I know it works for me but I can be somewhat lax when it comes to the buddy thing (please no more discussion). But when I sort this out I should be a more acceptable  to the world at large 



Where are you in the Diver pics - I see no smiley green
faces??
 

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[b said:
Quote[/b] (Richie @ May 27 2003,08:49)]Have use manifolds in the past and apart from the lack of a convenient carrying handle  
 find no great difference.
....

Any thoughts - am I missing something fundamental?

Cheers.
<font color='#0000FF'>Hi

I think you ARE missing something fundamental because if anything went tits up on a dive at the moment, you haven't thought about, practiced or become familiar with the procedure you will need to go through to ensure a safe exit for you and your buddy. The purpose of the long hose is to donate in an emergency. This may or may not be the hose you are breathing. How will your buddy know which one to go for? Does your buddy know what to go for? the one in your mouth or the one clipped off? Serious questions which need answers.

The reason why a manifold is better in my opinion is that you don't have to keep swapping regs throughout the dive and so you will always use the same method to donate air if required, and when practiced often making it a left brain motor response rather than a right brain problem solving response wasting time. I hope you'll consider that Richie.

In the Diver mag I'm in the picture where AndyG is assisting Howard with his backkick. It was my turn next. Bottom right corner I think, Yellow zip cover on drysuit. You can see my best side (back) when laid on the floor practicing kicks in another pic.

Hope that Helps

WL
 

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Dunno really........ thinking about it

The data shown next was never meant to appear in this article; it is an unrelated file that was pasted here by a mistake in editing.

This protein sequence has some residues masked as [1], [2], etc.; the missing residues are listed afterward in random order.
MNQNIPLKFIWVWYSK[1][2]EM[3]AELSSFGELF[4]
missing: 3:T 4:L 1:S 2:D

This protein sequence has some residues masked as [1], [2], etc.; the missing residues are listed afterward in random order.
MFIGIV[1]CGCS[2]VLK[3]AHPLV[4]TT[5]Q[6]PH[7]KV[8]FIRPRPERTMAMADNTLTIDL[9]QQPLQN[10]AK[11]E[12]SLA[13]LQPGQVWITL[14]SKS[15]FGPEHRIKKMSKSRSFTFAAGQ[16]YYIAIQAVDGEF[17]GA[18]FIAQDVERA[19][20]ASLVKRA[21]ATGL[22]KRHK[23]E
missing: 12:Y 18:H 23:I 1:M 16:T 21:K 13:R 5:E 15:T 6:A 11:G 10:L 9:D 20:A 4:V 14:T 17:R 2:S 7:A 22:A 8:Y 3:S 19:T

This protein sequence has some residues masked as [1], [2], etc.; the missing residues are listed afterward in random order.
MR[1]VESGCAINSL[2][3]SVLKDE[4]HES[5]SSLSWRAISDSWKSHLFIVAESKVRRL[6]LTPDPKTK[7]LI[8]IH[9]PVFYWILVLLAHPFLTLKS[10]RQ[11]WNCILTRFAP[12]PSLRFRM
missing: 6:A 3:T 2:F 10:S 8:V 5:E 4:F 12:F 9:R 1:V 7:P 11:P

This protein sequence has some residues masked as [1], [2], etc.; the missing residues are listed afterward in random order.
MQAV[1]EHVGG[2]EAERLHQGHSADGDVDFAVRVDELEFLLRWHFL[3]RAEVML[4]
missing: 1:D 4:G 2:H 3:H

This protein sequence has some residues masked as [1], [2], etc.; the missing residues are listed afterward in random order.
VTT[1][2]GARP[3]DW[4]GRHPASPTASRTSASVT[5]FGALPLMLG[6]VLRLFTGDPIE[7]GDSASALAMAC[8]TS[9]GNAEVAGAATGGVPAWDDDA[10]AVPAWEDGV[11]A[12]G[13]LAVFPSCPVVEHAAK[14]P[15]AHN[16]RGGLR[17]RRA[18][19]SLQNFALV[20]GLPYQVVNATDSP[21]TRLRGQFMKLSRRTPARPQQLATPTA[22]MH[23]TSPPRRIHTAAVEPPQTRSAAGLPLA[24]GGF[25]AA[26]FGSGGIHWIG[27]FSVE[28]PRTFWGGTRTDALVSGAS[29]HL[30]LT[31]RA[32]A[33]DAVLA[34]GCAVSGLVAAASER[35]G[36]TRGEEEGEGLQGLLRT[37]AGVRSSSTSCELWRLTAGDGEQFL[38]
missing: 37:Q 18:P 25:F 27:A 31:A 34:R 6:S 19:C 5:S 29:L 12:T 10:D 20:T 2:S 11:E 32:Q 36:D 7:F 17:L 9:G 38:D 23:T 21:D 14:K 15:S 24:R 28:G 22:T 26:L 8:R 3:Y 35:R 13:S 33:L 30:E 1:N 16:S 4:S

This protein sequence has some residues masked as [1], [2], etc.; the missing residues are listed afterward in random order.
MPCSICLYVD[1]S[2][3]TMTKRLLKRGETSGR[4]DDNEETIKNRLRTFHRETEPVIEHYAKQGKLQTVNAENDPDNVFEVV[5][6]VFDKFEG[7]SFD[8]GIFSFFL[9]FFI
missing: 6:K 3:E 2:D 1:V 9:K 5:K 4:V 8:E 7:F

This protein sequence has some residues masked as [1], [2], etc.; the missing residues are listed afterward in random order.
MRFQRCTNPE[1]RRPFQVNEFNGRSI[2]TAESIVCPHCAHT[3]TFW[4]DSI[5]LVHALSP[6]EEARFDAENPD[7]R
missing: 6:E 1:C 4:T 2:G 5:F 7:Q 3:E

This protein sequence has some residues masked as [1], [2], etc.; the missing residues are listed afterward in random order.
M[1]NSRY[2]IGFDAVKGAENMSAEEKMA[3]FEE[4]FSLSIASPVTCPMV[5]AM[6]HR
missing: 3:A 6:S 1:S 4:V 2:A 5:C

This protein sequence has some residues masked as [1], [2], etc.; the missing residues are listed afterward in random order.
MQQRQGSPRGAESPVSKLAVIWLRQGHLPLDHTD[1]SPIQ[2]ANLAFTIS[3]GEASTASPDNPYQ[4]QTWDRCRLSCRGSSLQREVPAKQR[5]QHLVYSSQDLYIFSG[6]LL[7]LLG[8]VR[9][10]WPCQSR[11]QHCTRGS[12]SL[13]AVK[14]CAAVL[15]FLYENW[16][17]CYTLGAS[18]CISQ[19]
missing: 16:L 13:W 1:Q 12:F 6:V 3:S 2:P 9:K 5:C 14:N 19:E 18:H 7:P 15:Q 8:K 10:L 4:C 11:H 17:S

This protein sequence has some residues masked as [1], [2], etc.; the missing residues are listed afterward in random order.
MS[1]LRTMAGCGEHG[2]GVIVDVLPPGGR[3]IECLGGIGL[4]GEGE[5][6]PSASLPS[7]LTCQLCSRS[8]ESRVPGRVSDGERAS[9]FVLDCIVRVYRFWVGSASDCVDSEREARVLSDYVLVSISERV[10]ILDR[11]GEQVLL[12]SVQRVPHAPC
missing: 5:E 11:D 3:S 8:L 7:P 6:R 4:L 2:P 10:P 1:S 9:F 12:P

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Discussion Starter · #8 ·
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WL, thanks
Since starting this thread earlier today I have been thinking round the scenarios. Maybe our old enemy of complacency has set in a bit - I've donated in anger on a couple of occassions - real buddy breathing no occy or spare reg - and it worked. Maybe it won't next time around.
Time to revisit -
Cheers
 

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Nice one Richie.  I like the way that you had a think about your diving.  Can you imagine what they would have done to you on handbagnet??!!
 

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Richie,

I dive almost exactly the same config, including the long hose, but don't use the necklace yet.  I have drilled OOA using the long hose with my buddy and it works a treat.  I have also swapped gear with my buddy and seen what it's like from his point of view!  Again, works fine.  

I'm in no hurry to get a manifold, but have no great feelings either way.

Safety-wise I think the indies have it, but the difference is negligable.

I agree there is some effort involved in swapping the regs as you will have noticed, but it is not worth fussing over.  As far as there being a huge task load, I'm afraid is disagree with WL. Think - if I donate my primary, I still have to be sharp enough to locate and use the secondary.  Now, who's going to be more proficient, someone who swaps every 50 bar, or someone who only swaps when training or in an OOA situation?

Suck it and see!
 

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<font color='#000080'>Hi Richie,